According to the GAO, “While some federal agencies do have a mission to track a subset of BSL-3 and -4 laboratories that work with select agents and know the number of those laboratories, no single regulatory agency has specific responsibility for biosafety in all high-containment laboratories in the United States.”6 If a laboratory is not working with a select agent or not operating with government funding or under a government contract, it is not bound by the federal regulatory scheme, and, unless there is applicable state or local law, a laboratory may be totally unregulated.


Because of this regulatory structure, the Department does not have a means to know the number of high-containment research laboratories operating in New York City, their location, or the potentially hazardous biological agents that are stored and/or handled within them. Although clinical laboratories hold permits issued by the State Department of Health,[10] non-clinical research laboratories storing and/or handling biological agents are not currently regulated by the City or State.  They do not currently need to hold permits, to notify local authorities of their existence, or to report incidents of public health concern to the Department, such as loss or theft of agents or suspected transmission of diseases caused by agents stored and/or handled in the laboratories. Unless high-containment research laboratories are required to register with the Department, pre-event planning between the Department and laboratories to mitigate the public health risks and to protect public health cannot take place.      


Several state and local US jurisdictions currently regulate research laboratories working with biological agents. In 1996, Connecticut, which had already required all laboratories to register and be inspected before conducting any examination, determination, or test, enacted additional reporting requirements specifically applicable to BSL-3 laboratories, requiring reporting of any infection or injury relating to work with such agents or resulting in recommendations that employees or members of the public be tested or monitored for potential public health problems.[11] Since 2002, Maryland has had a Biological Agent Registration Program, which is nearly identical to the FSAP. The Boston Public Health Commission adopted its Biological Laboratory Regulations in 2006. These regulations establish operational biosafety requirements and require permitting, inspections and reporting of human exposures and other incidents to the Commission.  In 2009, Cambridge, Massachusetts adopted biosafety laboratory regulations and formed the Cambridge Biosafety Committee to enforce them.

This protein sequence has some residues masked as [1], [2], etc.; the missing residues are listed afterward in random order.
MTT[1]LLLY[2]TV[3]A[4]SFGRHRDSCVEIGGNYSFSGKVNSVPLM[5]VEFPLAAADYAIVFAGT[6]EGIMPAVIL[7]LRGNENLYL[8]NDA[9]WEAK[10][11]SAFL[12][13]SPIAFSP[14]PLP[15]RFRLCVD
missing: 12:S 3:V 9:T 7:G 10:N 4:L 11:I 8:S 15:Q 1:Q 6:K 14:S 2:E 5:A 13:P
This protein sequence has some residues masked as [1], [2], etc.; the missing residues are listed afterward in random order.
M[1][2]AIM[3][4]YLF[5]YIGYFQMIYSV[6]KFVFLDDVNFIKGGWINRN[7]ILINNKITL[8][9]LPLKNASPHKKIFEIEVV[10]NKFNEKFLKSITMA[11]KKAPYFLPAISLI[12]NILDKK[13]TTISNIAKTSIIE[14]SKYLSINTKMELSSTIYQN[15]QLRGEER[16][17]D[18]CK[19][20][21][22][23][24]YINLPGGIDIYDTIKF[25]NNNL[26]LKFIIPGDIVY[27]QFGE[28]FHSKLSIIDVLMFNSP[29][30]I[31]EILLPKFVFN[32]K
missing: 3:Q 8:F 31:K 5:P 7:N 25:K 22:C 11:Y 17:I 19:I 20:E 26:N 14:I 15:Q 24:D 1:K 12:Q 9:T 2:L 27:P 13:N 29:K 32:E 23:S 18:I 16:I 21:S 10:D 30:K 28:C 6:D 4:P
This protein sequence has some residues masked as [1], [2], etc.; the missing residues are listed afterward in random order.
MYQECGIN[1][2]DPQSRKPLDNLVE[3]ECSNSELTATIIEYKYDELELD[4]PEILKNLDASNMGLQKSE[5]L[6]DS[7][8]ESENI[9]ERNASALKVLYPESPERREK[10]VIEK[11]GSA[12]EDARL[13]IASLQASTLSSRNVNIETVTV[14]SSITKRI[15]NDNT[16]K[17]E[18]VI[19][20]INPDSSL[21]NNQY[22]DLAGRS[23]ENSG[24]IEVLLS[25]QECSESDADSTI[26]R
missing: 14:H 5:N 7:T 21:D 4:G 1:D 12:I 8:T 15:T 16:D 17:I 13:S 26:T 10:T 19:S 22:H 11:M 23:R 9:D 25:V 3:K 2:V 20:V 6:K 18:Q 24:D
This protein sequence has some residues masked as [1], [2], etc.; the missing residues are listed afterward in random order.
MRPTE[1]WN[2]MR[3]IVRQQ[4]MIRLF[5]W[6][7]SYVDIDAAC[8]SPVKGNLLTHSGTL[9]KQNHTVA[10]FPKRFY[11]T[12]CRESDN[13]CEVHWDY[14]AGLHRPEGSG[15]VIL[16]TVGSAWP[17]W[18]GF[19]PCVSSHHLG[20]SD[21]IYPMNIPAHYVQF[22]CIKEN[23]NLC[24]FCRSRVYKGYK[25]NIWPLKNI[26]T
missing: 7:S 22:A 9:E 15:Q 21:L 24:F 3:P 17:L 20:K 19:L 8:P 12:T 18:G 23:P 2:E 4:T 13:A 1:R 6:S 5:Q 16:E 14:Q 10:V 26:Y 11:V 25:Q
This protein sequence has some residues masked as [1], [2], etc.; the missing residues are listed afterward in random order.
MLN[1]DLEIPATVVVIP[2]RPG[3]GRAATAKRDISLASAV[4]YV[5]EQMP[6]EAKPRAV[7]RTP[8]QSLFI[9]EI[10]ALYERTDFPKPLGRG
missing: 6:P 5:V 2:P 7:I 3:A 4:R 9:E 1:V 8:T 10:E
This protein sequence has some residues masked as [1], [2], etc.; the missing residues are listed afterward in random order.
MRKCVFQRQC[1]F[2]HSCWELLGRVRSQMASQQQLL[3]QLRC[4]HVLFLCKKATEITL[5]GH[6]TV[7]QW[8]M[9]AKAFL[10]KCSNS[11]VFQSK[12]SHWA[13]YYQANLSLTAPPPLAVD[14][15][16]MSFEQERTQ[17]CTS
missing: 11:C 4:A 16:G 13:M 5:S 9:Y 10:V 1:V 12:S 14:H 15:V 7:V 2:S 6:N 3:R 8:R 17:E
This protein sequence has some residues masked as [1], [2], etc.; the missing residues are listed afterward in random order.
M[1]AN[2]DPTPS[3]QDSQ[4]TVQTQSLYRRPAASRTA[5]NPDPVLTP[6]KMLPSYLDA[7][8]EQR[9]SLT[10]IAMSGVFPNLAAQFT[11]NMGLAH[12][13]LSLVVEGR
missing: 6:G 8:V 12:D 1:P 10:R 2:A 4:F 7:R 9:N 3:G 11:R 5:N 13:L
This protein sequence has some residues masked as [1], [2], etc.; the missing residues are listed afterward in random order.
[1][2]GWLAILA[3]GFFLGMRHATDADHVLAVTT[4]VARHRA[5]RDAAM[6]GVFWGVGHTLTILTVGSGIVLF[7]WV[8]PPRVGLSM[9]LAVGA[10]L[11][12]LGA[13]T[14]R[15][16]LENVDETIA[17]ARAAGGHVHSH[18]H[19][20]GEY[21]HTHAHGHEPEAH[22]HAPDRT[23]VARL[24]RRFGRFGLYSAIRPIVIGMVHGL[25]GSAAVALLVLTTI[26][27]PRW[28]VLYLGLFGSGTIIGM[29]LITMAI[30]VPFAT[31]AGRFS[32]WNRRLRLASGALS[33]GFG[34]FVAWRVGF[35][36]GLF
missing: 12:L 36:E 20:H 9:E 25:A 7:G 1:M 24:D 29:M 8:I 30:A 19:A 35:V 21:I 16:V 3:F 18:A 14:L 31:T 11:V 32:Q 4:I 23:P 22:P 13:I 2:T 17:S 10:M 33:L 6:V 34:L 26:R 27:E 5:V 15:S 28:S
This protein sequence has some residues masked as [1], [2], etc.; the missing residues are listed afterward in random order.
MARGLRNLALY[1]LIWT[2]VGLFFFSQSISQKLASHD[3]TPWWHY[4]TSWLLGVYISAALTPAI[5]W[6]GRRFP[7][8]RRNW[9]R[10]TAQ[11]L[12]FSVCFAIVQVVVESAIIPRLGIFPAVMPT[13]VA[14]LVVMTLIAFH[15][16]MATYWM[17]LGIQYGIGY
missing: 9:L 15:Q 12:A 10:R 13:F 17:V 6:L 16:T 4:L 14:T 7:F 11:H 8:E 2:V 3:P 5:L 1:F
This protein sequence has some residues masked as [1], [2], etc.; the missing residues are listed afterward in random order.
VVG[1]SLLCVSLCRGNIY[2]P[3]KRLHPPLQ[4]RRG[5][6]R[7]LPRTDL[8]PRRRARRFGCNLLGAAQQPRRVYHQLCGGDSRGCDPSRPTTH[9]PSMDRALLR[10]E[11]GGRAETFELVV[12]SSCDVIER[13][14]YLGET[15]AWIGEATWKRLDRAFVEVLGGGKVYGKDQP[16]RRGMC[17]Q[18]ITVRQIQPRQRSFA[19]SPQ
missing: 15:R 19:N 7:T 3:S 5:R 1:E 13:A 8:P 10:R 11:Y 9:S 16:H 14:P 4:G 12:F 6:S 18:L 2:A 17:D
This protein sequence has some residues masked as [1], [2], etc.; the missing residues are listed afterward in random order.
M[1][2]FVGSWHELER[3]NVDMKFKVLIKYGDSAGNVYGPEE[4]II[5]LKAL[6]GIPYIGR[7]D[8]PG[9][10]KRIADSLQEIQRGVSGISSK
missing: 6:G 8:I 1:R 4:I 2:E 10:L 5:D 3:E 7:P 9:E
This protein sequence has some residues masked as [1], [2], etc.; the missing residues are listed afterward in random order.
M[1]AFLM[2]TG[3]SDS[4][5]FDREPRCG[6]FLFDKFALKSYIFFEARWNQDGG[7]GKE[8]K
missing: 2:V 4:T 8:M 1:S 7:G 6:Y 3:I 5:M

The Department proposes that the Board amend Article 13 to require registration of and reporting by research laboratories that have BSL-3 and BSL-4 facilities. A registration form will require identification and contact information of owners, operators, and other persons responsible for biosafety and a list of the biological agents stored and/or handled onsite. The amendment will also require immediate reporting by such facilities to the Department of any exposures of persons, losses, thefts, or unintentional releases of such agents so that the Department can, if necessary, investigate and limit public health risks from these agents.  Laboratories that are currently operating solely as clinical laboratories, blood and tissue banks and those that conduct recombinant DNA experiments pursuant to Title 5 of Article 5, or Articles 43-B or 32-A, of the New York Public Health Law would be excluded from these registration and reporting requirements.


Statutory Authority


These amendments to the Health Code are promulgated pursuant to §§558 and 1043 of the Charter.  Sections 558(b) and (c) of the Charter empower the Board to amend the Health Code and to include in the Health Code all matters to which the authority of the Department extends. Section 1043 grants the Department rule-making authority.  Section 556(c)(2) of the Charter authorizes the Department to “supervise the reporting and control of communicable and chronic disease and conditions hazardous to life and health…”

The proposal is as follows:

“Shall” and “must” denote mandatory requirements and may be used interchangeably unless otherwise specified or unless the context clearly indicates otherwise.


[1] CDC (US) and NIH (US). Biosafety in Microbiological and Biomedical Laboratories. 5th ed. Washington (DC): Centers for Disease Control and Prevention (US) and National Institutes of Health (US). 2007; 409 p. Available from

[2] GAO (US). High-Containment Laboratories: Assessment of the Nation’s Need is Missing. Washington (DC): Government Accountability Office (US). 2013 Feb 25; 13 p. Report No.: GAO-13-466R. Available from

[3] CDC (US). Report on the Inadvertent Cross-Contamination and Shipment of a Laboratory Specimen with Influenza Virus H5N1. 2014 August 15.

[4] CDC (US). Report on the Potential Exposure to Anthrax. 2014 July 11.

[5] CDC (US). Report on the Potential Exposure to Ebola Virus. 2015 February 4.

[6] Government Accountability Office (US). High Containment Laboratories—National Strategy for Oversight is Needed. Washington (DC):  Government Accountability Office (US); 2009 Sep. 99 p. Report No.: GAO-09-574. Available from

[7] CDC (US). Conclusion of select agent inquiry into Burkholderia pseudomallei release at Tulane National Primate Research Center. 2015 Mar 13. Available from

[8] HHS (US). Testimony of Daniel M. Sosin, MD, MPH, FACP, before the Subcommittee on Oversight and Investigations, Committee on Energy and Commerce, U.S. House of Representatives. Review of Department of Defense Anthrax Specimens. 2015 Jul 28. Available from

[9] Furmanski M. Threatened pandemics and laboratory escapes: self-fulfilling prophecies. Bulletin of the Atomic Scientists. 2014 Mar 31. Available from

[10] See, e.g., New York Public Health Law Article 5-Laboratories.

[11] Conn. Gen. Stat. §19a-31a; Conn. Agencies Regs. §§ 19a-36-A1 to A56.



Public Hearing

Proposed resolution to amend Article 13(Laboratories) of the New York City Health Code, regarding non-clinical laboratories.

Public Hearing Date: 
Tuesday, April 26, 2016 -
9:30am to 11:30am

Svetlana Burdeynik at ph: (347) 396-6078 or

New York City Department of Health and Mental Hygiene, Gotham Center
42-09 28th Street 14th Floor, Room 3-32
Queens, NY 11101